FBI’s Mar-a-Lago search has been called ‘unprecedented.’ Is it really?

·3 min read
Miami Herald File


That word is everywhere in coverage of the FBI search of former President Donald Trump’s Mar-a-Lago home in Palm Beach.

It’s in headlines in Politico, USA Today, the Miami Herald and Fox News. It’s in tweets by supporters of the former president.

But is it really unprecedented? And what does that mean?

Law enforcement searches homes with warrants to look for evidence of criminal activity on a regular basis, Josh Chafetz, a law professor at Georgetown University, said on Twitter. That is not unprecedented.

What is unprecedented is that a former president’s residence was searched, Chafetz said. But he takes issue with the adjective.

“If you’re calling the Mar-a-Lago search “unprecedented,” you’re already buying into Trump’s framing,” he said.

Chafetz gave the example that if law enforcement searched his home, it would be unprecedented because his residence has never been searched before.

“See, you can describe anything as either precedented or unprecedented depending on your level of generality,” he said.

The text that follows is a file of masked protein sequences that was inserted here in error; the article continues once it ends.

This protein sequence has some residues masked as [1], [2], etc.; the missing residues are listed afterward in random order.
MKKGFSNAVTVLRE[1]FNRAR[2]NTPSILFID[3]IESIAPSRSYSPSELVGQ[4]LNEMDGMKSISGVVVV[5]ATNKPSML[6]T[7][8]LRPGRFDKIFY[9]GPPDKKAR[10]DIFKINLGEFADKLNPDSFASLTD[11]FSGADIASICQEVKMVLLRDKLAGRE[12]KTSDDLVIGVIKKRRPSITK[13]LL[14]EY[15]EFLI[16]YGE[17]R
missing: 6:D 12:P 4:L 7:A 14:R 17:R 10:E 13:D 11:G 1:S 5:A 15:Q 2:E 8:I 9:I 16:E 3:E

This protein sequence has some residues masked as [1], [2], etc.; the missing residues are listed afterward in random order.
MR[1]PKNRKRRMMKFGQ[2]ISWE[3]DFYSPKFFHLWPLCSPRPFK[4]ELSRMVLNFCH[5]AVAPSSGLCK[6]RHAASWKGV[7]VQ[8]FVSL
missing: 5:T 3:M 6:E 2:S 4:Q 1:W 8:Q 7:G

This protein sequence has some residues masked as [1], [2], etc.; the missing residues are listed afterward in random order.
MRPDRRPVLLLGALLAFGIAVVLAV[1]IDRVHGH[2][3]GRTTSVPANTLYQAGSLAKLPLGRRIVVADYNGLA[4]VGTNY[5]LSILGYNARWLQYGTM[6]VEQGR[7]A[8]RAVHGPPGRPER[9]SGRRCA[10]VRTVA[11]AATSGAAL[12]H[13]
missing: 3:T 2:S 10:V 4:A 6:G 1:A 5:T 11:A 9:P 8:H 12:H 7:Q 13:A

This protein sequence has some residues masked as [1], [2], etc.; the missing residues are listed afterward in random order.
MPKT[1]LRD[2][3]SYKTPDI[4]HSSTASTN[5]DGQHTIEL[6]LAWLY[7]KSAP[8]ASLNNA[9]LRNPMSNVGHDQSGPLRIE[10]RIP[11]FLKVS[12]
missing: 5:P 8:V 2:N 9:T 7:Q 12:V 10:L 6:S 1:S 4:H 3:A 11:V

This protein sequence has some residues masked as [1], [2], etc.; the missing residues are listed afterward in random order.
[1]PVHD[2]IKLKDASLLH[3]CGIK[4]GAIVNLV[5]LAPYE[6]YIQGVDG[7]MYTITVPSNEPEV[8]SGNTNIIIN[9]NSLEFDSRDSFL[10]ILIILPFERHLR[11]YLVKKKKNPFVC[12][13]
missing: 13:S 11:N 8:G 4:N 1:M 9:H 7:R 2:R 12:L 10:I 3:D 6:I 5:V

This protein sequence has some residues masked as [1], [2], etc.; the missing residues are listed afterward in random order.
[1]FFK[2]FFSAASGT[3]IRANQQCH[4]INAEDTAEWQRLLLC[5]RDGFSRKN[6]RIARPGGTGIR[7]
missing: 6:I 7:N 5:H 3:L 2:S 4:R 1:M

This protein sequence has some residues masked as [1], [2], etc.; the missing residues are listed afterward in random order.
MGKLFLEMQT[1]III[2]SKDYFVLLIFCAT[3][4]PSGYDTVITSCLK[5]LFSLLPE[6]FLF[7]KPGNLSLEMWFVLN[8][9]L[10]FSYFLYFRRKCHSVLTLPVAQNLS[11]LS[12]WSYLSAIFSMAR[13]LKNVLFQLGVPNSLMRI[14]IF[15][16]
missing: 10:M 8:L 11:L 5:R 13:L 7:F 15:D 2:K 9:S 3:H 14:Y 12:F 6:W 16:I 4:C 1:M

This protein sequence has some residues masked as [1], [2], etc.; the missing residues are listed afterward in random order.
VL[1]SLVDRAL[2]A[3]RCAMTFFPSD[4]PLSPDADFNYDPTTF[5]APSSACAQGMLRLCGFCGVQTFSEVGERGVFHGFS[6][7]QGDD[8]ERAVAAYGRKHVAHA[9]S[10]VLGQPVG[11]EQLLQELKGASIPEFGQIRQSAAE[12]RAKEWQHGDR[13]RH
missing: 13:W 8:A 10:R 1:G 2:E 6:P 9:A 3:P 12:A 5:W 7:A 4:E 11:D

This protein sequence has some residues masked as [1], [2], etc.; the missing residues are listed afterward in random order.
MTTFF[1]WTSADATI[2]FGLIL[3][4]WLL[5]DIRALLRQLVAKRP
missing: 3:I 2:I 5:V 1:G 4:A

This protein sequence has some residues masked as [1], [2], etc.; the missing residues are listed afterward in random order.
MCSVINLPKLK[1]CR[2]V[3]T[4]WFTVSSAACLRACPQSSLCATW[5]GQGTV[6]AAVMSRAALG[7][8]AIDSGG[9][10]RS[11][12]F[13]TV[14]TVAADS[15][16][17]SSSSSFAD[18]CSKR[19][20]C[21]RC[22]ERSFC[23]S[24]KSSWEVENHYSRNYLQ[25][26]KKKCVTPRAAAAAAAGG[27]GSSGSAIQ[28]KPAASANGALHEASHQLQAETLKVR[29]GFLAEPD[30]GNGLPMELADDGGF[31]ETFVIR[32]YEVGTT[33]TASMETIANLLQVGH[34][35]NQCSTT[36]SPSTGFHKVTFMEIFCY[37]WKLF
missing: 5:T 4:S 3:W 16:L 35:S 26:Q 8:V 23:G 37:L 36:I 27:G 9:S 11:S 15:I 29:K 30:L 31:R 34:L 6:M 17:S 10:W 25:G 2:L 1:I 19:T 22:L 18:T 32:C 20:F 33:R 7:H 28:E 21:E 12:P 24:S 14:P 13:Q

In a Monday statement, Trump questioned the difference between the FBI search of his home and Watergate. Garrett M. Graff, a journalist, historian and author of Watergate: A New History, answered the former president’s question on Twitter.

The raid had to have been approved and monitored by the highest level of the Justice Department, Graff said. An independent federal judge also signed off on the probable cause and believes that more evidence could be found in Mar-a-Lago.

“[It’s] hard to even imagine how high the bar of probable cause must’ve been for the Bureau to initiate such a politically sensitive search .... and how much probable cause was necessary to initiate a politically sensitive search,” he said.

For Graff, the fact that the search didn’t leak until Trump talked about it shows that the FBI and Justice Department conducted the search by the book.

“This is one of the most significant, sensitive, and politically explosive actions the US Justice Department and FBI has ever taken — one of a tiny handful of times it’s ever investigated a president,” he said.

Rep. Elaine Luria, D-Va., who serves on the Jan. 6 committee, appeared on “The Rachel Maddow Show” on MSNBC on Monday evening to weigh in on the FBI search — and why it was unprecedented.

“It truly is unprecedented,” Luria said during the broadcast. “But it truly is unprecedented because this is in reaction to an unprecedented presidency. We have never before seen a president who sought to overturn [an] election, fake electors, put pressure on the vice president, summon a mob to D.C....”